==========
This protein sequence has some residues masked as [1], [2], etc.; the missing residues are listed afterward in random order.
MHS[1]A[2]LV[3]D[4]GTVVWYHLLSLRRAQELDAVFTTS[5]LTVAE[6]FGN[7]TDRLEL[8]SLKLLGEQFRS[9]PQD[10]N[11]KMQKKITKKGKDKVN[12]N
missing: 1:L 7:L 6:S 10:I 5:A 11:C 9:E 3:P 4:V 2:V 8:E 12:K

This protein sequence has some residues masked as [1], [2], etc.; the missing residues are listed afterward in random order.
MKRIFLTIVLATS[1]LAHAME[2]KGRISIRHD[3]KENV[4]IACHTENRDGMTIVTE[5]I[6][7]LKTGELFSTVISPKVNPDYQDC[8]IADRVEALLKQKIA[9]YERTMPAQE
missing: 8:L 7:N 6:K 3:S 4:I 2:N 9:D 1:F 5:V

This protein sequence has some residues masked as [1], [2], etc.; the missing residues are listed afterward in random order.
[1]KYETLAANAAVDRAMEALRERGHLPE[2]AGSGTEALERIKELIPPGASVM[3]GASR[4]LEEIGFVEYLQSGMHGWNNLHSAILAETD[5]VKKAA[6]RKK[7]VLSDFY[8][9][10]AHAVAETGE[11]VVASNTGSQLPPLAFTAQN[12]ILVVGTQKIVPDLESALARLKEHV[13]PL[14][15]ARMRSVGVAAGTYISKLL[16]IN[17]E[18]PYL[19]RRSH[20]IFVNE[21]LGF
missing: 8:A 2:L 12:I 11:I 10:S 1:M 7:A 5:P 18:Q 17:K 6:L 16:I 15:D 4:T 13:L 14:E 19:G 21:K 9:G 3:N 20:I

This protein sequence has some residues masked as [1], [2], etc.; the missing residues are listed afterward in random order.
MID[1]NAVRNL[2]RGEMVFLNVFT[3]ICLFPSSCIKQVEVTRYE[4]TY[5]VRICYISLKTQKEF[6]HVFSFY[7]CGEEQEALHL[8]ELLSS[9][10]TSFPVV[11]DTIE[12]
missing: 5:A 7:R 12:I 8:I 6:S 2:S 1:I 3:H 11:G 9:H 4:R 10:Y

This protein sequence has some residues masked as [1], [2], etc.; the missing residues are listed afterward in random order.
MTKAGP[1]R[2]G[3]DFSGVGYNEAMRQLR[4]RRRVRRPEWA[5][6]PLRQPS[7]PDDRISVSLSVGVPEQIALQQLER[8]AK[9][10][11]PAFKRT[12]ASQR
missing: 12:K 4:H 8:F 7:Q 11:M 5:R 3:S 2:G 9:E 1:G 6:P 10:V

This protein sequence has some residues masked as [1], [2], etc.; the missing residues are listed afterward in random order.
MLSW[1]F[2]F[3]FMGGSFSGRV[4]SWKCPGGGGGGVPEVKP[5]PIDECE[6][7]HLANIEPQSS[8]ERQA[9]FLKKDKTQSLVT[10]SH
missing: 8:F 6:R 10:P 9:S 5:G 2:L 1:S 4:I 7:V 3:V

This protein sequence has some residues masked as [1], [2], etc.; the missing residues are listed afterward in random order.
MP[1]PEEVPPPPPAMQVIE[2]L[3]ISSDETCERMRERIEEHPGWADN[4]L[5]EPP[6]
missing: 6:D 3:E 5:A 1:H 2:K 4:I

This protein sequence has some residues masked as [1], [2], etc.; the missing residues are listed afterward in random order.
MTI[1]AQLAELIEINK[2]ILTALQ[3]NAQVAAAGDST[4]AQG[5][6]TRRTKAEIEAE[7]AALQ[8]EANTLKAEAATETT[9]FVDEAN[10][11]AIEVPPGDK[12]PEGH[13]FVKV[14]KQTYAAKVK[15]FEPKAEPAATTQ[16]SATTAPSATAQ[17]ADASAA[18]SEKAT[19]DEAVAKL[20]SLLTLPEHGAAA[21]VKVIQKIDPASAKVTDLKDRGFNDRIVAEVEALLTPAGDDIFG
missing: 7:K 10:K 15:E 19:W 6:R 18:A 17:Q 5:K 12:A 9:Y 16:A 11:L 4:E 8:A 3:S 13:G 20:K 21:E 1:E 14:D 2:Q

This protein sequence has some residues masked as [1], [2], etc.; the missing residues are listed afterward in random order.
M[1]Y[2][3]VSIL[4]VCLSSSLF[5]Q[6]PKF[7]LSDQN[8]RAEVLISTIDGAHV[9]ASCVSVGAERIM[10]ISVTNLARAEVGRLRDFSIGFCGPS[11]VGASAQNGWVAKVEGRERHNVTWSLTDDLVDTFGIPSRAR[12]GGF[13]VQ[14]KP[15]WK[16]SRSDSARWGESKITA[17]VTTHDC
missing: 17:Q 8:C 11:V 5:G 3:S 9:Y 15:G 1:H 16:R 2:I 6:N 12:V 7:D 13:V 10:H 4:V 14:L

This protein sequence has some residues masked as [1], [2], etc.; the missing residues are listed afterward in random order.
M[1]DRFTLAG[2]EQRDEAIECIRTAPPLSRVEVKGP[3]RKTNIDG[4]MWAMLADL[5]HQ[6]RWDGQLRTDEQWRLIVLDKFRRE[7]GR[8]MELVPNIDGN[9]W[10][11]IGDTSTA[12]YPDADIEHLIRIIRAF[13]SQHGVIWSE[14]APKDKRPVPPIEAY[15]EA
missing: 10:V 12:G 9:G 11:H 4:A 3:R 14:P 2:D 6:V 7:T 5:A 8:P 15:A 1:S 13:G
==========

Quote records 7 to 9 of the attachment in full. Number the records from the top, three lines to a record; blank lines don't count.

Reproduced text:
This protein sequence has some residues masked as [1], [2], etc.; the missing residues are listed afterward in random order.
MP[1]PEEVPPPPPAMQVIE[2]L[3]ISSDETCERMRERIEEHPGWADN[4]L[5]EPP[6]
missing: 6:D 3:E 5:A 1:H 2:K 4:I

This protein sequence has some residues masked as [1], [2], etc.; the missing residues are listed afterward in random order.
MTI[1]AQLAELIEINK[2]ILTALQ[3]NAQVAAAGDST[4]AQG[5][6]TRRTKAEIEAE[7]AALQ[8]EANTLKAEAATETT[9]FVDEAN[10][11]AIEVPPGDK[12]PEGH[13]FVKV[14]KQTYAAKVK[15]FEPKAEPAATTQ[16]SATTAPSATAQ[17]ADASAA[18]SEKAT[19]DEAVAKL[20]SLLTLPEHGAAA[21]VKVIQKIDPASAKVTDLKDRGFNDRIVAEVEALLTPAGDDIFG
missing: 7:K 10:K 15:E 19:W 6:R 18:A 17:Q 5:K 12:A 9:Y 16:A 11:L 4:E 8:A 3:S 13:G 20:K 21:E 1:E 14:D 2:Q

This protein sequence has some residues masked as [1], [2], etc.; the missing residues are listed afterward in random order.
M[1]Y[2][3]VSIL[4]VCLSSSLF[5]Q[6]PKF[7]LSDQN[8]RAEVLISTIDGAHV[9]ASCVSVGAERIM[10]ISVTNLARAEVGRLRDFSIGFCGPS[11]VGASAQNGWVAKVEGRERHNVTWSLTDDLVDTFGIPSRAR[12]GGF[13]VQ[14]KP[15]WK[16]SRSDSARWGESKITA[17]VTTHDC
missing: 17:Q 8:C 11:V 5:G 3:S 9:Y 15:G 1:H 16:R 2:I 6:N 12:V 7:D 13:V 10:H 4:V 14:L